As Health and Social Care Professionals, we have a significant role to play in promoting effective functional engagement and positive social interactions through postural care. Our connection with the physical environment and the people in it, particularly during seated activities, has profound implications for our overall health and wellbeing.1

In the context of therapeutic seating, understanding the dynamics of postural care can improve the quality of life of the individuals we work with. This blog aims to shine a light on the critical importance of postural care in sitting for engagement and interaction, and highlight the key principles of seating provision.

Understanding Postural Care

Postural care is a critical component of an individual’s 24-hour management plan, aimed at maximising their ability to function while minimising the risk of body distortion.2 Postural support during sitting isn’t just about maintaining body alignment and support, but it’s also about facilitating participation in daily life.

An inability to sit out comfortably and efficiently can result in individuals becoming confined to their bed with limited opportunities for socialising. Destructive postures can also restrict individuals from completing psychosocial and psychological functions reducing their independence, self-worth, and quality of life.

Loneliness and social isolation are twice as harmful as obesity to physical and mental health.3

Research indicates that an upright sitting posture can enhance self-confidence, increase positivity, and improve engagement with others.4 Therefore, promoting optimal positioning is not just physically beneficial, but it also fosters positive wellbeing.

Implications for Seating Provision

Our task is to facilitate functional sitting positions that enhance interpersonal communication and participation in activities of daily living. Here are a few key principles we should focus on:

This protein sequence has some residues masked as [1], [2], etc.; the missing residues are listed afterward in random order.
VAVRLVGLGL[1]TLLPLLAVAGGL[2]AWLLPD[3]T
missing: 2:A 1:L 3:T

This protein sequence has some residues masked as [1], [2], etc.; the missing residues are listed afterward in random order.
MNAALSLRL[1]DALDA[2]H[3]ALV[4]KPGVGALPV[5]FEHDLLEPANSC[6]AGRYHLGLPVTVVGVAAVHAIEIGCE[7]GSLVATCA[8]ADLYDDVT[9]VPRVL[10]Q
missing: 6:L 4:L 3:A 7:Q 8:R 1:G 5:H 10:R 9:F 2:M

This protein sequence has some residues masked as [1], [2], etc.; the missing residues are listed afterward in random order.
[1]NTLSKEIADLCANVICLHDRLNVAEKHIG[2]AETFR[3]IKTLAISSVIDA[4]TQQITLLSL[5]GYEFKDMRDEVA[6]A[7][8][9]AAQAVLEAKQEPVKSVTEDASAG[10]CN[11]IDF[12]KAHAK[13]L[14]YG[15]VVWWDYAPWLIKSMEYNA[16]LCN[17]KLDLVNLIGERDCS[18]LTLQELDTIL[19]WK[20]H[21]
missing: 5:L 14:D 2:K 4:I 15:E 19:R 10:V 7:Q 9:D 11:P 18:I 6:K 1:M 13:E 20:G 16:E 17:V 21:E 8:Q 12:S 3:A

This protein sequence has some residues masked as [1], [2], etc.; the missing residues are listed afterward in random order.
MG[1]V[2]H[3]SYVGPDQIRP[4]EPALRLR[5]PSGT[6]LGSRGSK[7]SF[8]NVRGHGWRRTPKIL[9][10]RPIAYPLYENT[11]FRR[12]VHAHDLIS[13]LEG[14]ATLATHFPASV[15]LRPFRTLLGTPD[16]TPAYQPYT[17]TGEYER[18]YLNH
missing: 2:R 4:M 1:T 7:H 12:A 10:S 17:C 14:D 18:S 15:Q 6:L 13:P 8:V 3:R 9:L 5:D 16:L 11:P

Promoting pelvic stability

The foundation of effective postural care in sitting is a stable posture, which enables participation in social activities at home, school, or work, and as part of the community.5 Ensuring this can promote alignment, maintain balance, and increase comfort as the pelvis dictates what happens to the body segments above and below. A chair with adjustable dimensions, especially seat depth and seat width, is critical to stability and postural control.

Managing energy levels

Fatigue can significantly restrict the ability to engage in daily living, as well as having a negative impact psychologically and socially.6 An unsupported posture coupled with gravitational forces causes fatigue by making inefficient use of the body structure making sitting effortful. If an individual is low on energy, they may uneconomically use energy attempting to maintain an upright position, rather than engaging in the world around them. Energy conservation will make it easier for them to live a meaningful life; tilt-in-space, if safe and appropriate, can promote energy management by providing periods of rest without affecting the critical angles for sitting.

Supporting the head